HC Deb 05 May 1933 vol 277 cc1173-8

(1) The General Council, with the concurrence of the Lord President, may make rules—

  1. (a) as to the opening and keeping by solicitors of accounts at hanks for clients' moneys; and
  2. (b) as to the keeping by solicitors of accounts containing particulars and information as to moneys received, held, or paid by them for or on account of their clients;
  3. (c) empowering the General Council to take such action as may be necessary to enable the Council to ascertain whether or not the rules are being observed and complied with.

(2) If any solicitor fails, or neglects to observe, or comply with any of the rules made in pursuance of this section he shall be deemed to be guilty of professional misconduct.—[Mr. H. Williams.]

Brought up, and read the First time.

11.29 a.m.


I beg to move, "That the Clause be read a Second time."

I know it is a dangerous thing for an English Member to intervene in proceedings on a Scottish Bill, but this Bill may, to a material extent, affect people who live in England because people who live in England from time to time employ Scottish solicitors. Therefore, though the Bill deals only with the position of Scottish solicitors, nevertheless it is of concern to the whole of the United Kingdom. Some two or three years ago an Act was passed to amend and consolidate the law in regard to solicitors in England. That Act made no provision for dealing with the question of safeguarding the moneys of clients in the hands of solicitors. A great many people have felt for a long time that it is desirable to have some protection in this respect, not merely of the client, but also of the solicitor.

My interest in this aspect of the question was first aroused when I was a Member of Parliament for Reading, by the fact that in 12 months three men who had formerly been honoured and honourable members of the solicitors' profession there, received long periods of penal servitude because they had, practically, mixed their own money with that of their clients. At least that was how it began, but a time came when these men were in difficulties; they had been using their own money and their clients' money indiscriminately—originally, I have no doubt, without the slightest desire to defraud—and when the time of difficulty came they could riot replace money which they had used. They were ultimately charged, I think, with embezzlement, though I am not a legal expert, and I do not know whether that was the exact charge or not. At any rate, these three men of position, one of whom certainly was of great distinction in the public life of the town, suffered as I have described. I have long felt that in some way or other we ought to deal with this problem. This year, the English solicitors, having got the law governing them consolidated and amended, brought forward a further Bill which, next Friday, we hope will pass through its Report and Third Reading stages. That Bill proposes that the moneys of clients shall be dealt with substantially in the way in which I am now proposing that Scottish solicitors should deal with the money of their clients. I have, in fact, lifted this provision from the English Bill, with the necessary modifications to enable it to fit into a Scottish enactment.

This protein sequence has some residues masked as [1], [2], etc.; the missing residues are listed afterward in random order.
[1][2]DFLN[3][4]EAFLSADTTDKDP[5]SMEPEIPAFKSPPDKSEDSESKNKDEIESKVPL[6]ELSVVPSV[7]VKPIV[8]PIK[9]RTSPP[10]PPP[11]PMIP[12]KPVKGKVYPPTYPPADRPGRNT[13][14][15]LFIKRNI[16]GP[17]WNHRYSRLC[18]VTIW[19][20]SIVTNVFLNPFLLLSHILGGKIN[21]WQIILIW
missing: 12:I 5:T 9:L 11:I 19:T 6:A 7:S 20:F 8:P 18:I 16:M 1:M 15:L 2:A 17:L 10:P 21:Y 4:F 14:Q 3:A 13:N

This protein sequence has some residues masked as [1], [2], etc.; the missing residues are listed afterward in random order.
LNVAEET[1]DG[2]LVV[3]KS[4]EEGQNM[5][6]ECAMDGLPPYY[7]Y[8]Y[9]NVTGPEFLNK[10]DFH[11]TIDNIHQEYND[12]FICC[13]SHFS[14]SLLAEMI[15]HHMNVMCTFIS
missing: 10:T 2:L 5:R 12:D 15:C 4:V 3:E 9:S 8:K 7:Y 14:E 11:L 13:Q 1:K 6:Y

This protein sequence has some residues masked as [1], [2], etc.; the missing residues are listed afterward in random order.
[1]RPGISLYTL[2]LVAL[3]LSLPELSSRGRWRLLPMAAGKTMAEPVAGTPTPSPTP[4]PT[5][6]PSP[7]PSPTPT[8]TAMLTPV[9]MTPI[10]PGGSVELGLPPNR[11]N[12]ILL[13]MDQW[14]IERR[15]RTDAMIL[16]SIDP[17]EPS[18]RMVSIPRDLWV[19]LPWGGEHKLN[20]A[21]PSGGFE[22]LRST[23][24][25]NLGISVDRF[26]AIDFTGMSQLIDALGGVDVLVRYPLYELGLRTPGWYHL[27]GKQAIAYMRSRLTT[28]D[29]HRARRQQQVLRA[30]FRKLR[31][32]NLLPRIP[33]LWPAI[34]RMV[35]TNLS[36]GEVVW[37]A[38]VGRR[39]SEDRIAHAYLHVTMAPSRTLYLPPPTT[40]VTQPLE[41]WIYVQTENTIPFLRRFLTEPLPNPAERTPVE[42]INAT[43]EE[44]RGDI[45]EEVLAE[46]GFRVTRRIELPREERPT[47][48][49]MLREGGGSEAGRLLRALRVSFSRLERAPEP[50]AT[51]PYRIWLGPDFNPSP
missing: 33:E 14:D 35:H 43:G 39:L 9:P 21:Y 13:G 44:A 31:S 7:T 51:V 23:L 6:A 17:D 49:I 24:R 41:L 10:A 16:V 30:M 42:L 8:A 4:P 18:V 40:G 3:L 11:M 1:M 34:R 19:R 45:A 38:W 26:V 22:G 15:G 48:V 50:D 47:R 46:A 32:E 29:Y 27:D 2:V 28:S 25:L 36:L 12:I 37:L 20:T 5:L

My own view is that this provision does not go far enough, and that the only satisfactory solution of the problem is for the profession to establish some form of fidelity guarantee fund to which every solicitor would be compelled to contribute, on a basis bearing some relation to the maximum amount of clients' money in his hands during any period. Out of such a fund sums would be available to compensate those who may be involved in financial loss through defalcations by solicitors. At present the law is satisfied if the solicitor involved in the defalcation is sent to prison, but the poor clients lose their money. In the three cases to which I have referred, a large number of those whom I then represented in Parliament were involved in grave financial losses. When the English Bill was in Committee I gave notice of an Amendment proposing the establishment of a fidelity guarantee fund, but that Amendment was ruled to be outside the Title of the Bill, and therefore out of Order. It would be improper to attempt to introduce into this Bill something which it was not possible to introduce in the English Bill. It seems desirable that whatever system is adopted it should be uniform as between the northern and the southern parts of Great Britain.

The provision of the proposed New Clause and of the New Clauses which follow it on the Paper and are part of the same scheme, is that the General Council, which in Scotland corresponds to the Council of the Law Society in England, shall have power, with the concurrence of the Lord President—whose functions are similar to those of the Master of the Rolls in England—to make rules as to the way in which solicitors keep the accounts of the moneys of clients at the banks, to give general instructions as to the way in which accounts are to be kept and to take whatever action may be necessary to ensure that the rules are complied with. With regard to penalty, I have not followed the wording of the English Bill, because this Scottish Bill has a Clause dealing with professional misconduct which provides penalties ranging from fines to being struck off the Rolls. Therefore, I merely put in Sub-section (2), which would enable the professional misconduct provision of this Bill to apply. In the case of the English Bill the proposals are obligatory. The words of the English Bill are: The Council of the Law Society, with the concurrence of the Master of the Rolls, shall make rules. The new Clause that I am now moving reads: The General Council, with the concurrence of the Lord President, may make rules. I make it permissive deliberately, because my hon. Friend who is responsible for this Bill told me that he could not say whether those in Scotland would be willing to accept this proposal. I must apologise to him that I gave him so few days' notice of my proposal to put forward these new Clauses, and I wanted to give my Clause a better chance, in that if it is passed, the General Council will not be compelled to act on it; on the other hand, if it is passed and, after full consideration, they decide that my proposal will be at least a step in advance, they will be free to adopt it. If I had included the word "shall," I might have expected greater resistance to the proposal than I now expect.